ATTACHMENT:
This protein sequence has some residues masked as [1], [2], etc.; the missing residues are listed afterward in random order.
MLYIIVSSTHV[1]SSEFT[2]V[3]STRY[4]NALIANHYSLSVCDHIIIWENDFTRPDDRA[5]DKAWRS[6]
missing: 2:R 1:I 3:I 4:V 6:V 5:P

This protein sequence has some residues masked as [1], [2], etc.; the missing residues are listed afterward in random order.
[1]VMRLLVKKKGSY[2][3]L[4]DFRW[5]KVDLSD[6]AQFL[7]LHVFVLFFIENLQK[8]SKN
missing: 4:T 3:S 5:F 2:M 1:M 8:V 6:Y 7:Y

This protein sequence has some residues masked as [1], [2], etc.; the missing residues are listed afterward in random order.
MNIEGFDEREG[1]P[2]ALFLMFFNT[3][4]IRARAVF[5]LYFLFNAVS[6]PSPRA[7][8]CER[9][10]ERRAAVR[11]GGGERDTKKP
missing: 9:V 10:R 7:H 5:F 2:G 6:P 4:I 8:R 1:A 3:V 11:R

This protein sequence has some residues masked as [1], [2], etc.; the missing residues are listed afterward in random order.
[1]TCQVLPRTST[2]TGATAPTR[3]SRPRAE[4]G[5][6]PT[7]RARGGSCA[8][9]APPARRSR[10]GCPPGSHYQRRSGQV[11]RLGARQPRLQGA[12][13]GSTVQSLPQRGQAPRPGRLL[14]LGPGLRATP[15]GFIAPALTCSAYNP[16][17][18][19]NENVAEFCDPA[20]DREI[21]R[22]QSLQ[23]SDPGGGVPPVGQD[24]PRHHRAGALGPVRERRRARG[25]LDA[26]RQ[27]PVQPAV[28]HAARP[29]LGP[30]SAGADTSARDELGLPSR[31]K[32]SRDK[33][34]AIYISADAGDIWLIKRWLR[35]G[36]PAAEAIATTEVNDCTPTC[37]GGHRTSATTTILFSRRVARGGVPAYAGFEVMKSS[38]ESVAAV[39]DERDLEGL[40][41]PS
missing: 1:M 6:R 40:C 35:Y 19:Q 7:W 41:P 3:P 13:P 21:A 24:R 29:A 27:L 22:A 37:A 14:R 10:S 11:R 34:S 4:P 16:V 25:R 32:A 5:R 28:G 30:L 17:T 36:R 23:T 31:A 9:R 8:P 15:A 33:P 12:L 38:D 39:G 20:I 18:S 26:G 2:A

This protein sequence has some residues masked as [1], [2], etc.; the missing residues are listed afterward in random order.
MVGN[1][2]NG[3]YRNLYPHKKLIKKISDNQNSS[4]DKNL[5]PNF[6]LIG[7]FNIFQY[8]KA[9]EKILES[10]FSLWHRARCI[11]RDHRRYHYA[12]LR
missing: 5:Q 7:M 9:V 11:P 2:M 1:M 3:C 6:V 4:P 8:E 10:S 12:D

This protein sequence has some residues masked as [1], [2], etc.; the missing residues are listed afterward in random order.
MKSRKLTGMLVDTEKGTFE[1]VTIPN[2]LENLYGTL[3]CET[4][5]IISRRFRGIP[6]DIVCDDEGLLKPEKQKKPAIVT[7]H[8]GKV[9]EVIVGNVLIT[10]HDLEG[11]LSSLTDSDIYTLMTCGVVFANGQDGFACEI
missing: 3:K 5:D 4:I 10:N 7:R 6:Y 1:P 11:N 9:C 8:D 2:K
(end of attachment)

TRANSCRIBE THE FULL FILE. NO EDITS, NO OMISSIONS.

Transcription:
This protein sequence has some residues masked as [1], [2], etc.; the missing residues are listed afterward in random order.
MLYIIVSSTHV[1]SSEFT[2]V[3]STRY[4]NALIANHYSLSVCDHIIIWENDFTRPDDRA[5]DKAWRS[6]
missing: 2:R 1:I 3:I 4:V 6:V 5:P

This protein sequence has some residues masked as [1], [2], etc.; the missing residues are listed afterward in random order.
[1]VMRLLVKKKGSY[2][3]L[4]DFRW[5]KVDLSD[6]AQFL[7]LHVFVLFFIENLQK[8]SKN
missing: 4:T 3:S 5:F 2:M 1:M 8:V 6:Y 7:Y

This protein sequence has some residues masked as [1], [2], etc.; the missing residues are listed afterward in random order.
MNIEGFDEREG[1]P[2]ALFLMFFNT[3][4]IRARAVF[5]LYFLFNAVS[6]PSPRA[7][8]CER[9][10]ERRAAVR[11]GGGERDTKKP
missing: 9:V 10:R 7:H 5:F 2:G 6:P 4:I 8:R 1:A 3:V 11:R

This protein sequence has some residues masked as [1], [2], etc.; the missing residues are listed afterward in random order.
[1]TCQVLPRTST[2]TGATAPTR[3]SRPRAE[4]G[5][6]PT[7]RARGGSCA[8][9]APPARRSR[10]GCPPGSHYQRRSGQV[11]RLGARQPRLQGA[12][13]GSTVQSLPQRGQAPRPGRLL[14]LGPGLRATP[15]GFIAPALTCSAYNP[16][17][18][19]NENVAEFCDPA[20]DREI[21]R[22]QSLQ[23]SDPGGGVPPVGQD[24]PRHHRAGALGPVRERRRARG[25]LDA[26]RQ[27]PVQPAV[28]HAARP[29]LGP[30]SAGADTSARDELGLPSR[31]K[32]SRDK[33][34]AIYISADAGDIWLIKRWLR[35]G[36]PAAEAIATTEVNDCTPTC[37]GGHRTSATTTILFSRRVARGGVPAYAGFEVMKSS[38]ESVAAV[39]DERDLEGL[40][41]PS
missing: 1:M 6:R 40:C 35:Y 19:Q 7:W 41:P 3:P 13:P 21:A 24:R 29:A 27:L 22:A 37:A 14:R 10:S 11:R 34:S 4:P 16:V 25:R 32:A 5:R 28:G 30:L 17:T 36:R 23:T 31:A 9:R 8:P 15:A 33:P 12:L 38:D 39:G 20:I 18:S 26:G 2:A

This protein sequence has some residues masked as [1], [2], etc.; the missing residues are listed afterward in random order.
MVGN[1][2]NG[3]YRNLYPHKKLIKKISDNQNSS[4]DKNL[5]PNF[6]LIG[7]FNIFQY[8]KA[9]EKILES[10]FSLWHRARCI[11]RDHRRYHYA[12]LR
missing: 5:Q 7:M 9:V 11:P 2:M 1:M 3:C 6:V 4:P 8:E 10:S 12:D

This protein sequence has some residues masked as [1], [2], etc.; the missing residues are listed afterward in random order.
MKSRKLTGMLVDTEKGTFE[1]VTIPN[2]LENLYGTL[3]CET[4][5]IISRRFRGIP[6]DIVCDDEGLLKPEKQKKPAIVT[7]H[8]GKV[9]EVIVGNVLIT[10]HDLEG[11]LSSLTDSDIYTLMTCGVVFANGQDGFACEI
missing: 3:K 5:D 4:I 10:N 7:R 6:Y 1:P 11:N 9:C 8:D 2:K